London is preparing for a fireworks display of fabrics later this month when an exhibition of designs by the textile artist Kaffe Fassett and his collective go on display at the Fashion and Textile Museum in Bermondsey.
“Kaffe Fassett: The Power of Pattern,” opens Sept. 23, and will showcase more than 70 textile designs – mainly quilts – and spotlight centuries-old crafts such as knitting, needlepoint and patchwork.
The show aims to “explore Kaffe’s artistic eye” through an immersive visual experience, according to the curator Dennis Nothdruft, the museum’s head of exhibitions, who worked with Newham College London on the show.
Color, pattern and texture pulsate at the center of this wide-ranging display from the California-born Fassett, 84, a flower child if there ever was one. He started his career as a painter and later moved on to knitwear design, working with names such as Bill Gibb, Missoni and Designers Guild.
Since then, Fassett has focused on 3D textile design, and is best known today for his bright quilts, and for inspiring people worldwide to pick up their craft needles and fabric squares, and get to work.
“He is a rock star of the textile world, an artist who makes people see the world in different ways. And he inspires people to make things,” says Nothdruft.
Fassett spent his childhood in Big Sur, California, drawing inspiration in his early years from the state’s dramatic beaches, mountains and nature. He’s lived and worked in London since the early ’60s, and the house and the studio where he and his collaborators work is known as the Colour Lab.
Nothdruft says the show is not a retrospective of the artist’s career, but a full immersion into his world. It has been designed so that visitors can “fall through the looking glass” of Fassett’s designs, and those of the other makers in his collective and his followers worldwide.
“The response people have to his work is almost visceral – it fires them up to do their own,” says Nothdruft, who penned the book that accompanies the show, “Kaffe Fassett: The Artist’s Eye” (Yale University Press).
The timing of the show is right, Nothdruft adds, as Fassett remains “one of the most prolific and influential textile artists alive today. Throughout his long-standing career, Kaffe has encouraged people all over the world to make, and experience, color and pattern in exciting and new ways,” he says.
Zandra Rhodes, who founded the Fashion and Textile Museum in 2003, says that Fassett has a cult-like following and there are always people “queuing around the block,” when one of his shows rolls into town.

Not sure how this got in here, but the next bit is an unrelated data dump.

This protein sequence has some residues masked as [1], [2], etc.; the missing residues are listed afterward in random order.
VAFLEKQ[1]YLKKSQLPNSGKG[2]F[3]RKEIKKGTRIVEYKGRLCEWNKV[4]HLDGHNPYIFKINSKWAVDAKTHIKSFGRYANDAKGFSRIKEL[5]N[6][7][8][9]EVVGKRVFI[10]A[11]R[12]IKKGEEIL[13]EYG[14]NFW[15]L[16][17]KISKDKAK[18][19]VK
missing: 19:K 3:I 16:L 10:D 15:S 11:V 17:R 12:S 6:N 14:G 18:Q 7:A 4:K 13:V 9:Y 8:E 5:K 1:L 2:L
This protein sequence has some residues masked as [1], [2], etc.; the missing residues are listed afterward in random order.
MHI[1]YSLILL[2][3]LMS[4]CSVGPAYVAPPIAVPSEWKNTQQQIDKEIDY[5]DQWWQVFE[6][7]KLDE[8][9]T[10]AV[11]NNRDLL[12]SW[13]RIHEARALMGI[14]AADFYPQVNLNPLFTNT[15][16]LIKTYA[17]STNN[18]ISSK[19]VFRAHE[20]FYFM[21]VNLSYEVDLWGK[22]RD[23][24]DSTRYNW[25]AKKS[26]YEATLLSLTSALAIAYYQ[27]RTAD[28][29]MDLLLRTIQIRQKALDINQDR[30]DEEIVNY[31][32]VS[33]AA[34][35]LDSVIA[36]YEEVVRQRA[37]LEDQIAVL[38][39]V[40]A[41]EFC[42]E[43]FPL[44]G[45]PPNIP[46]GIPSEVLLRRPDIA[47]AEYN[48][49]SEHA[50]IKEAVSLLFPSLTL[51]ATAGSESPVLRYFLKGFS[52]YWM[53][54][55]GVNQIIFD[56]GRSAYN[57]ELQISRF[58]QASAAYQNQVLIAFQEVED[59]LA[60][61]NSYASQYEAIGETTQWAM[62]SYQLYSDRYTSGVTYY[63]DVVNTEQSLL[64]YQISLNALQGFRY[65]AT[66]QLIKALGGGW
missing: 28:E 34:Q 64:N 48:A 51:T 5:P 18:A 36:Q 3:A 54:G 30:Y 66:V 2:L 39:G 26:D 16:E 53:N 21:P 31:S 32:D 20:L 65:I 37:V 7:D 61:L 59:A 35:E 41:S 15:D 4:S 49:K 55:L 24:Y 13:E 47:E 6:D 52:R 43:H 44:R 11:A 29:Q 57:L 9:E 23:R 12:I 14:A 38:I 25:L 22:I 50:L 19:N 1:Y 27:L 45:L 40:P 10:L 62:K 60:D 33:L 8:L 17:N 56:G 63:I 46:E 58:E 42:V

“Kaffe’s work is a living art, and he’s helping keep handcraft alive,” says Rhodes, who first met Fassett through Gibb in the late ’60s. She said that his life and work have taken on a new power since COVID-19, when many people turned to handcraft during lockdown.
For the last 30 years, Fassett has worked with a group of textile designers including his husband and manager Brandon Mably, and Philip Jacobs, to develop collections of printed quilting fabrics under the umbrella of the Kaffe Fassett Collective.
Fassett has said he believes pattern is “the best vehicle to express the magical qualities of color, and the exhibition reveals the power of the printed textile.”
The exhibition will open in the foyer of the museum with “vibrant color and texture” greeting visitors as they walk through the door, according to Nothdruft. One room will become “a tented oasis” of Fassett fabrics showing a video of the artist discussing textile design with his collaborators, Mably and Jacobs.
The ground floor gallery focuses predominantly on quilts by Fassett and other artists, while the main gallery will have a giant quilt painted on the floor, which Rhodes described as “a blast of color and pattern.”
Upstairs, the floor will be covered in a patchwork design, and the room filled with creations by Fassett’s collaborators who work specifically with appliqué quilting.
There will also be clothes lines adorned with garments constructed from Kaffe Fassett fabrics and a wall of needlepoint cushions by Mably and Fassett.
Quilters have sent in work from Australia, New Zealand, the U.S., Canada, Africa and Taiwan to create a dynamic display. One whole room is plastered with images of the hand-painted designs of the Kaffe Fassett Collective.
There will also be an exhibit showing Fassett’s process of designing the fabric that’s used in the quilts on display in London. There will also be a room filled with Fassett’s paintings from the early part of his decades-long career.